I’ve said this many times before and it was more than true on Sunday; you can tell the way the game will go for Masterson within the first two innings. With his quirky delivery, he can have command issues from time to time. Here it was once again yesterday. In the first, Joe Mauer singled and Willingham was hit by a pitch. Masterson was bailed out by his best friend, the double play ball. But it was just a stay of execution. He hit his second batter of the game, Plouffe, to lead off the second. Kubel doubled to right and Suzuki singled to put the Twins up 1-0. Another double play ball, this time from Aaron Hicks, put a band aid over the gushing wound, but a run still scored. More trouble arrived an inning later after a two-run homer from Gomes tied the game.
Dozier walked and Mauer singled. Masterson was teetering. A K of Jason Bartlett came at a big time, but it was all for naught. A defensive blunder by Gomes – he went to second without looking on a tapper in front of the mound and the throw ended up in center field, opened the flood gates. Plouffe and Kubel singled and a 2-2 tie became a 5-2 Twins lead in a blink of an eye. Masterson was yanked with two outs in the fourth after Collabello’s RBI single scored Dozier.
His final line: 3.2 IP, six runs (five earned), seven hits, three walks, two hit batters, and four strikeouts in 97 pitches. Like Salazar and Carrasco before him, Masterson spent his day pitching behind in the count.
Thus far, the Tribe’s rotation has a 5.83 ERA, giving up 19 runs on 38 hits while averaging less than five innings per start. And that includes Masterson’s Opening Day gem. Take that away, and the rotation’s ERA is 7.66. The starters have had the Tribe playing from behind essentially the entire first two series.
“I don’t think we get discouraged that easily,” Francona said. “We’re always trying to get better, that’s for sure. I don’t think that you start to give up on your guys on April 6. I’m not saying that we don’t want to do better, regardless of when in the year. But I think you can rush to judgment and miss out on some really good players.”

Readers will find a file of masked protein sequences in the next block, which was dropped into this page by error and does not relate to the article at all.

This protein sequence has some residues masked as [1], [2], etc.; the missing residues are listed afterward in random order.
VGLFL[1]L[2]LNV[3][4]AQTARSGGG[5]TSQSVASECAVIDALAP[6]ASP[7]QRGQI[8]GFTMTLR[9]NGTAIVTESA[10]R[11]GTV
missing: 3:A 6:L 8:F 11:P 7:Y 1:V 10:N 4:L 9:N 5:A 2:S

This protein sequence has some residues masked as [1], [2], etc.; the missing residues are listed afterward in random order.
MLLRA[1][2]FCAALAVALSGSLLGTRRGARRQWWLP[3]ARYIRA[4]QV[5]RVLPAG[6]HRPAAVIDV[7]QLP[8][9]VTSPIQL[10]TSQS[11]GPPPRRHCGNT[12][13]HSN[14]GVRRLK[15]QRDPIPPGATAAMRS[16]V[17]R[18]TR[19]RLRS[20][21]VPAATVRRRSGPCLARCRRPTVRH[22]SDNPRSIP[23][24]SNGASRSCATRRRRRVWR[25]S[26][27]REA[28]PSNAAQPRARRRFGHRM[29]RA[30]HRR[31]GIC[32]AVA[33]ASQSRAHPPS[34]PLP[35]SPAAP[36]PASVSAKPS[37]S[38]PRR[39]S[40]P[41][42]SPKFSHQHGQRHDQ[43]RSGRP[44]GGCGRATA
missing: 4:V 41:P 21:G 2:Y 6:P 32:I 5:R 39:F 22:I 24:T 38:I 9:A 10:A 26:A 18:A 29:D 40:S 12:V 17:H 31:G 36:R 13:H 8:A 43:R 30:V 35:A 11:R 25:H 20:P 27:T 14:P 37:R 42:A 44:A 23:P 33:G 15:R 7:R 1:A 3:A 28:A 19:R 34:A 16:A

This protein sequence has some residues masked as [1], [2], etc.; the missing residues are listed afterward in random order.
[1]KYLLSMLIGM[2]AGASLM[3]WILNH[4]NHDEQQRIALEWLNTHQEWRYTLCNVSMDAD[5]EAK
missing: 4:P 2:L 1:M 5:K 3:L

The bullpen looks primed, except for one old friend
Save for Blake Wood’s sixth inning yesterday where he allowed three runs on two hits and a walk, the Tribe’s bullpen continued its rock solid work. The late inning trio of Cody Allen, Bryan Shaw, and Marc Rzepcysnski have been nails in front of new closer John Axford. Unsung second lefty Josh Outman made two scoreless appearances this weekend, including Friday’s opener where he was the winning pitcher. Even long man Scott Atchison gave two and two-thirds of scoreless work.
And then there’s Vinnie Pestano.
A year ago at this time, Pestano was viewed as one of the best right-handed set up men in the game. Now, as he told the media after Saturday’s 7-3 loss, he’s “pitching for (his) life.” Francona isn’t able to trust him in high leverage spots, so he has to take his work where he can get it. In his first appearance in Oakland, Pestano’s velocity was down and his stuff was up. The A’s got him for a run on two hits. It was OK, only one outing, Pestano had pitched well this Spring. Then came Saturday’s performance. With the Tribe down 5-1 in the ninth, Francona gave Vinnie a chance. It wasn’t pretty.